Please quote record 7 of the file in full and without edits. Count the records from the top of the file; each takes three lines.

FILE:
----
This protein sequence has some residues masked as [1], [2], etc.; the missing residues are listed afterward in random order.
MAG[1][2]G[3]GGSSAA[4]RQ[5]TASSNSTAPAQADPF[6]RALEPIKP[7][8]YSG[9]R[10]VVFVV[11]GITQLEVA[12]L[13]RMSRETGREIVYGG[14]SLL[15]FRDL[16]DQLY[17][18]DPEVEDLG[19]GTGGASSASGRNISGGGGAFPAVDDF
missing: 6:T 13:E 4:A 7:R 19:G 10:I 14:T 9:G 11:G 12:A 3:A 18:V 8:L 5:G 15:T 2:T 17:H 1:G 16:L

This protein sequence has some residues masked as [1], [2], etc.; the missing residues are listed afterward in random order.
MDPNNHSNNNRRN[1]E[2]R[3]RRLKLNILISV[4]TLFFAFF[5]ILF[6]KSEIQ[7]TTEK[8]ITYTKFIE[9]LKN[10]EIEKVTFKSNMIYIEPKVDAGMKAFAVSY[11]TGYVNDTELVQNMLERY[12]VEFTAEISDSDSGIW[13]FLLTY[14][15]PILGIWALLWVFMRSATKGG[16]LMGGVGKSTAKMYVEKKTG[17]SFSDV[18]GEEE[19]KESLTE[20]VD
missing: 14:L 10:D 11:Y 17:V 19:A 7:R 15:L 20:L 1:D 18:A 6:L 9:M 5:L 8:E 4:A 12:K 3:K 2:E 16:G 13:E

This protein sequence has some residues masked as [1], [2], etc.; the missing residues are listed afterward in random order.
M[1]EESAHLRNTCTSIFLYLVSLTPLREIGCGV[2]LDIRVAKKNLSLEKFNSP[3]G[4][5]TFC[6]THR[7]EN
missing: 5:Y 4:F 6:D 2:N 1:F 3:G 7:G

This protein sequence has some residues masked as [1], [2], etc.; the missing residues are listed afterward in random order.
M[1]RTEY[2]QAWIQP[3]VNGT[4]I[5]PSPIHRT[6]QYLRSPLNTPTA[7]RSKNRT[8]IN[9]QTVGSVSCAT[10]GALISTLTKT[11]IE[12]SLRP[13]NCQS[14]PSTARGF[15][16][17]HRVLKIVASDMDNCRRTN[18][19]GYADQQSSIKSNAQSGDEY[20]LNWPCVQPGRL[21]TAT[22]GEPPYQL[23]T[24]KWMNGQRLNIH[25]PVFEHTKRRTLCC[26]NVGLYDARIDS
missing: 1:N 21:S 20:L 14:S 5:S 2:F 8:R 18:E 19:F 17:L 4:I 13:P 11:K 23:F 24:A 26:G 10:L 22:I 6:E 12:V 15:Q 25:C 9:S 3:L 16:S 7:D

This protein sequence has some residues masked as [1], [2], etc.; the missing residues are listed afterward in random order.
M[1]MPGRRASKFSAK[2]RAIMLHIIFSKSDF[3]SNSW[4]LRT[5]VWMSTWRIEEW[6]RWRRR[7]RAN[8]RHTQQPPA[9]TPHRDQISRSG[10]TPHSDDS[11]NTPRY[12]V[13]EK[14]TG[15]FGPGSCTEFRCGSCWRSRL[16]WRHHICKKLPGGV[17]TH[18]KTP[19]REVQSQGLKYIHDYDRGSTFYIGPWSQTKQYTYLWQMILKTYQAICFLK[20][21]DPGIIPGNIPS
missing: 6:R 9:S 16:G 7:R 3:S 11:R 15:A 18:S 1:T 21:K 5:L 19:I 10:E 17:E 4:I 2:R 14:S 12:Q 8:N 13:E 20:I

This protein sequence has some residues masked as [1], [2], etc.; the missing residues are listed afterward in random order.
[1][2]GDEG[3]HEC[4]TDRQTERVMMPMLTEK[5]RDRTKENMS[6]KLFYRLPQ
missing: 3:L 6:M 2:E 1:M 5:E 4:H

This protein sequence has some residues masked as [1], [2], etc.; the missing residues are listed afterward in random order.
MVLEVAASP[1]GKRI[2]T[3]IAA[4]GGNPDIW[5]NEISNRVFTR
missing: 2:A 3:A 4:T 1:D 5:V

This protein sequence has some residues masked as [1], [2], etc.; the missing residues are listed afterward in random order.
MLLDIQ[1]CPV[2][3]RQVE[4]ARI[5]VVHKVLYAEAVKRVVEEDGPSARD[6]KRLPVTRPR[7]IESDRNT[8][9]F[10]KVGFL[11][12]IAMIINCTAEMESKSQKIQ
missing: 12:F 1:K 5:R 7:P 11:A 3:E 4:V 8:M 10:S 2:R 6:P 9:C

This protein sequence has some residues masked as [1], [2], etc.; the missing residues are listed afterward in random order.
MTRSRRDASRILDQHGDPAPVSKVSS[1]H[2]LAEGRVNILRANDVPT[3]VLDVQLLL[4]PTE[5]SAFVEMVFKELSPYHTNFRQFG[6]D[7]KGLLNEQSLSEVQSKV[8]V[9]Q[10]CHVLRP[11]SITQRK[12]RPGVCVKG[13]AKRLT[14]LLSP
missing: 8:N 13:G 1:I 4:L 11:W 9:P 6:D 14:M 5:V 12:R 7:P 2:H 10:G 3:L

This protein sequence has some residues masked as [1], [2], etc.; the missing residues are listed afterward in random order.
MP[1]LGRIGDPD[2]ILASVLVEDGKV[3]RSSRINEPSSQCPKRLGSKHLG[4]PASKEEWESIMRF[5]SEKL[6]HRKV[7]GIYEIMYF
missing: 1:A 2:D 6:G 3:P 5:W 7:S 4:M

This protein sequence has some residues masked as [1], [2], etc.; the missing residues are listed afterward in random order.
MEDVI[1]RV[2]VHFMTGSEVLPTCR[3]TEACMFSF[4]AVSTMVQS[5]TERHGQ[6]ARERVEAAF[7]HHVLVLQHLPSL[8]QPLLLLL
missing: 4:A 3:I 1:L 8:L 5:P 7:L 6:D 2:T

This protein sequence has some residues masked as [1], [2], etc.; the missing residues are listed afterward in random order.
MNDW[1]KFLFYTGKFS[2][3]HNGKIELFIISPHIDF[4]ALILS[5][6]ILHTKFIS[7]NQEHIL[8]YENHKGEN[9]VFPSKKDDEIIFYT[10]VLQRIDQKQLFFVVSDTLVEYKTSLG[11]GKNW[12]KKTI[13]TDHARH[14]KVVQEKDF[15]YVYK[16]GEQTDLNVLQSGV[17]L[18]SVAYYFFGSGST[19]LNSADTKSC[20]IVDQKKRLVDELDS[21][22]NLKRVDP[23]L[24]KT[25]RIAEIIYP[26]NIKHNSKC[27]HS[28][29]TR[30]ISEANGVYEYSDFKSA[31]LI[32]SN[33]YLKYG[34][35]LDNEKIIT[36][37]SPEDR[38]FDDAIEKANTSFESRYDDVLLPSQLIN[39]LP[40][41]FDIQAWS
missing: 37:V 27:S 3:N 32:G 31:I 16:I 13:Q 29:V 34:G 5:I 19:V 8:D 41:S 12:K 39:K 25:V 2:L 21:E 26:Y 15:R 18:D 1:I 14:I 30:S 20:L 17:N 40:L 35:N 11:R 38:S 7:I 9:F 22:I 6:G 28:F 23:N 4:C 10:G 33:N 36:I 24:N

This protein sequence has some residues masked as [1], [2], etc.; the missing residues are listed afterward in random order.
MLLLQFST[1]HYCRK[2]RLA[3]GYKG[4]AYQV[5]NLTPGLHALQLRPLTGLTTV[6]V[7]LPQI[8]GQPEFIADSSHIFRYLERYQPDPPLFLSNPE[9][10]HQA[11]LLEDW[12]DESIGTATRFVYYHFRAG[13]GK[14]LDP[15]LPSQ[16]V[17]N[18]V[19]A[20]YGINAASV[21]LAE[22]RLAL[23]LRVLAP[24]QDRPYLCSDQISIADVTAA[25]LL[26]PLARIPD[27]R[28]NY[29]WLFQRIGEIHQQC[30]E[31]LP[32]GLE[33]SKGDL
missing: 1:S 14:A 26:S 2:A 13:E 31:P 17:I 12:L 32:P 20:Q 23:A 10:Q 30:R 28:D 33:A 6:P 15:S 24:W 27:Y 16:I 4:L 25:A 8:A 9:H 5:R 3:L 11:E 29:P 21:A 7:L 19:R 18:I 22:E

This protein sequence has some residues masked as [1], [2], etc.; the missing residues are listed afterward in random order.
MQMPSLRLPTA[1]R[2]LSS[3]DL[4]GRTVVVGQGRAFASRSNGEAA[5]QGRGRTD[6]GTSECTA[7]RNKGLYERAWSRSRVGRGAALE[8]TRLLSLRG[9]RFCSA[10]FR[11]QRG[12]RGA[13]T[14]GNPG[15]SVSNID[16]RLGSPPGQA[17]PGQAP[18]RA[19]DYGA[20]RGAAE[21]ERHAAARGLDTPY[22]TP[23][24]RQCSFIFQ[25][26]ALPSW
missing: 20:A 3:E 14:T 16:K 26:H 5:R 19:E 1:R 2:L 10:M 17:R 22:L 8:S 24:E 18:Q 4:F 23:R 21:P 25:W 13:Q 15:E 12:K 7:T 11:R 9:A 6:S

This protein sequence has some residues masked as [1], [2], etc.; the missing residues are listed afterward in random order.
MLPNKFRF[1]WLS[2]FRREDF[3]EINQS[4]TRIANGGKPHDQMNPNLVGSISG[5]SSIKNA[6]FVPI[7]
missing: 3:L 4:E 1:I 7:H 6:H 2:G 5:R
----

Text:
This protein sequence has some residues masked as [1], [2], etc.; the missing residues are listed afterward in random order.
MVLEVAASP[1]GKRI[2]T[3]IAA[4]GGNPDIW[5]NEISNRVFTR
missing: 2:A 3:A 4:T 1:D 5:V